The Homework Debate: An Updated Look at Excessive Homework

Maci Weathers, Staff Writer

Highlighters, paper, books and flashcards surround students as they stay up late, pushing through just one last assignment.  In 2016, the Silver Streak posted a story about how homework was controlling students’ lives and not in a good way. However, looking back at the story now, the amount of homework teachers are currently assigning has stayed the same, if not increased.

Everyday, I go home with at least two hours of homework to complete. At least two nights per week, my homework will take me in an excess of four hours to finish.

According to U.S. News, on average, a student is assigned 17.5 hours of homework each week. The National Association of Educational Progress reported that 39 percent of students spend an hour or more on homework each night.

In addition to school and homework, many students are involved in extra curricular activities and/or have a part-time job. For these students, their daily schedule can be hours longer than the average American adult working a full-time job.

When assigning homework, teachers should be mindful of how much time the assigned homework will take a student to complete then times that by seven, the total amount of classes that may also be assigning homework. Then the teacher should also take extracurricular activities, jobs, family time, health and sleep into consideration.

Currently, I barely get any rest and some nights the debate is if I should do an assignment or sleep. However, teens at Randall are not alone when it comes to not getting enough sleep. According to Dr. Craig Canapari, a director for the Yale Pediatric Sleep Center, 90% of teenagers in the U.S suffer from sleep deprivation. This is in part due to excessive homework.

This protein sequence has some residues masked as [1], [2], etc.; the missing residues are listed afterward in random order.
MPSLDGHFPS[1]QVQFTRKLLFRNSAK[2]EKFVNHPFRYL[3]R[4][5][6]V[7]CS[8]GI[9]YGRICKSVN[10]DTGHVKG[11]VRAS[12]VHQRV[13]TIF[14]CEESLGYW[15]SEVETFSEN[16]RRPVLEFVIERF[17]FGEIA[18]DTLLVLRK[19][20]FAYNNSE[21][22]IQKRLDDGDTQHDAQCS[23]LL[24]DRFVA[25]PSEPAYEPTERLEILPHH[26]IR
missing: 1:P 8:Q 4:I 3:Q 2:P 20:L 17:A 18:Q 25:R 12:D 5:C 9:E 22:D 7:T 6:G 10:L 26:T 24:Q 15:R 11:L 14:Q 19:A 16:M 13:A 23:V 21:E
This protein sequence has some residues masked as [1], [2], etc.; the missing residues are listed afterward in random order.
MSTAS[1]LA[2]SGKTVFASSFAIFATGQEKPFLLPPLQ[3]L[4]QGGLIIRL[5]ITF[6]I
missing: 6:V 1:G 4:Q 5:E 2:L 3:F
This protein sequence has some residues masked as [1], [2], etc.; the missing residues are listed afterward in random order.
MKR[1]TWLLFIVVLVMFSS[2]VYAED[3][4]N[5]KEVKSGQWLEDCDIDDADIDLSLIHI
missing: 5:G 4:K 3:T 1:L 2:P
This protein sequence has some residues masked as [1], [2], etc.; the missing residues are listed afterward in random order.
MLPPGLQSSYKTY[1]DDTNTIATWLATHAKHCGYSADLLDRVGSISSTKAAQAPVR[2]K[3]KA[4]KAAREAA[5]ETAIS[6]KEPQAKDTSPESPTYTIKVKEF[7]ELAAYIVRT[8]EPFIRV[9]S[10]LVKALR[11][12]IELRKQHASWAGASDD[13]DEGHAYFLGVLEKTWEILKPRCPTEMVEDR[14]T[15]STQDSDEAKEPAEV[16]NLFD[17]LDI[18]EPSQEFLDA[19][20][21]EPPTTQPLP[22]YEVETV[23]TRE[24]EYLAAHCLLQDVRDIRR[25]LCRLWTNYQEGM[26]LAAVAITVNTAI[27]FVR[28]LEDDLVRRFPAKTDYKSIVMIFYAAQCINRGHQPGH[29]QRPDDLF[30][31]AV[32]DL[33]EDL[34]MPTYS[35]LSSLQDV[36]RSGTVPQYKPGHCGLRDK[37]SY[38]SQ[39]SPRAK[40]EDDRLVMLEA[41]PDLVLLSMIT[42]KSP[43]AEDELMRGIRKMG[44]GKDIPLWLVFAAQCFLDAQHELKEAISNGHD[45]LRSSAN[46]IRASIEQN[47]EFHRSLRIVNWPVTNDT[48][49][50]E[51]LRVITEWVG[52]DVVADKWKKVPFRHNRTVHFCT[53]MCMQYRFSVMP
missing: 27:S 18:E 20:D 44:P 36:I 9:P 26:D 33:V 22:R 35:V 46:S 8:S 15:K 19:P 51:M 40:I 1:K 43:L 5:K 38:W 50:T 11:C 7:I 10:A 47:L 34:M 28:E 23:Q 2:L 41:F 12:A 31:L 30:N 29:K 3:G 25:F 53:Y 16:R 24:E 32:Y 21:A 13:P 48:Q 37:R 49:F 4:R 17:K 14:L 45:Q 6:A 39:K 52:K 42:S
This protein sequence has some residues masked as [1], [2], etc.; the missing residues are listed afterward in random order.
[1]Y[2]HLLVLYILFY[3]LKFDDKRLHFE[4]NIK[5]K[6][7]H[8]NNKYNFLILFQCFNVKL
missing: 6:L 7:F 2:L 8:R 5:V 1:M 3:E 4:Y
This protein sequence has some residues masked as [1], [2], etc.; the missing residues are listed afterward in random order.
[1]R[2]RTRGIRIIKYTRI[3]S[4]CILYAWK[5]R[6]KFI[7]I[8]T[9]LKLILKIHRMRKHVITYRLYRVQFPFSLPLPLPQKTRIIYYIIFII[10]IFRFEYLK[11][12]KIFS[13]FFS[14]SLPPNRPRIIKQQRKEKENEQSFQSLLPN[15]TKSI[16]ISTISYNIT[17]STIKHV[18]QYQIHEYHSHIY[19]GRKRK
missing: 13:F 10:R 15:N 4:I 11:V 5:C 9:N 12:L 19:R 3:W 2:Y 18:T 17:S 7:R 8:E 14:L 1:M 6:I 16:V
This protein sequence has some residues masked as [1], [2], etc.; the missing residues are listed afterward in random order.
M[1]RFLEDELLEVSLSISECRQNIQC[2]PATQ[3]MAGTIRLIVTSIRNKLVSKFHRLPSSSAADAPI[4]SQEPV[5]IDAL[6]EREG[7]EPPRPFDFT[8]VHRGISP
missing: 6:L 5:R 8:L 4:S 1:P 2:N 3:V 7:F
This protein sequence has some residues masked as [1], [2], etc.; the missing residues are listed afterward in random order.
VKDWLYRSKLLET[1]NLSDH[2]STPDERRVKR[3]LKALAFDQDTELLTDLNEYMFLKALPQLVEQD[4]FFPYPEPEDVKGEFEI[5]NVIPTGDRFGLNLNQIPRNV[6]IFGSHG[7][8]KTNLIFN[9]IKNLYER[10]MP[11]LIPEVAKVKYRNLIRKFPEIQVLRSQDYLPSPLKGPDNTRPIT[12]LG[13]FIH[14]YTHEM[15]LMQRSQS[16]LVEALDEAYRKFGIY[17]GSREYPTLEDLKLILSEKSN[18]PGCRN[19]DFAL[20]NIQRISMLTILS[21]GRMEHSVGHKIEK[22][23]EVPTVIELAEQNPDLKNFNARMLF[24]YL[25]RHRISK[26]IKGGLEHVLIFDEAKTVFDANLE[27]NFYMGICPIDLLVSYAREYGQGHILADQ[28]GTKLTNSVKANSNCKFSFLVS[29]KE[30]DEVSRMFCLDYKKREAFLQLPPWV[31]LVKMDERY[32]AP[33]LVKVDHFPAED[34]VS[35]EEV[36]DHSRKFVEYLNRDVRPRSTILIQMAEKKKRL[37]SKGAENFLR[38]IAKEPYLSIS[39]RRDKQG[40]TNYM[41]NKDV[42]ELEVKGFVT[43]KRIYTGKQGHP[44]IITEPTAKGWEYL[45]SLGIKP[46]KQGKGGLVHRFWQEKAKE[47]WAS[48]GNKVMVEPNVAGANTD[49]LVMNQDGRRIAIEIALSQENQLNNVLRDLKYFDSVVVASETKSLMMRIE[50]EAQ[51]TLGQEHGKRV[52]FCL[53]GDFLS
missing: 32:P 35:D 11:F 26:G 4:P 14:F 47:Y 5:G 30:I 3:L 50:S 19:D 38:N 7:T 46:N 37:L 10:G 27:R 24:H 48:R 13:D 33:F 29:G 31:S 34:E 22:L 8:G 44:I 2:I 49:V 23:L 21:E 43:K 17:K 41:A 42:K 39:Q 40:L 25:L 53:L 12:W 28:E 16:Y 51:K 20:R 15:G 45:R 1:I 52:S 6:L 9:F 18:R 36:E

I asked a few Randall students what their schedule looked like for the day:

Student A– School until 3:50, work from 4:15-6:30, theater rehearsal 7-10:30, homework

Student B- School until 3:50, work from 4:15-6;30, babysit 7-9, homework

Student C- School until 3:50, bus ride home until 5, 5-6 chores, dinner, homework

Student D- School until 3:50, sports practice until 6, dinner, homework

Student E- School until 3 due to senior permit, work from 5-11, homework on weekends and at school since work ends late at night

Looking at these schedules, it is easy to understand why having hours of homework is a problem for many students. According to the National PTA, students should only be doing 10 minutes of homework per grade level, so that equals to around two hours per night for a high school senior. Homework should be limited to that amount to help reduce the stress, anxiety, poor eating habits and lack of sleep that is associated with an overly busy schedule.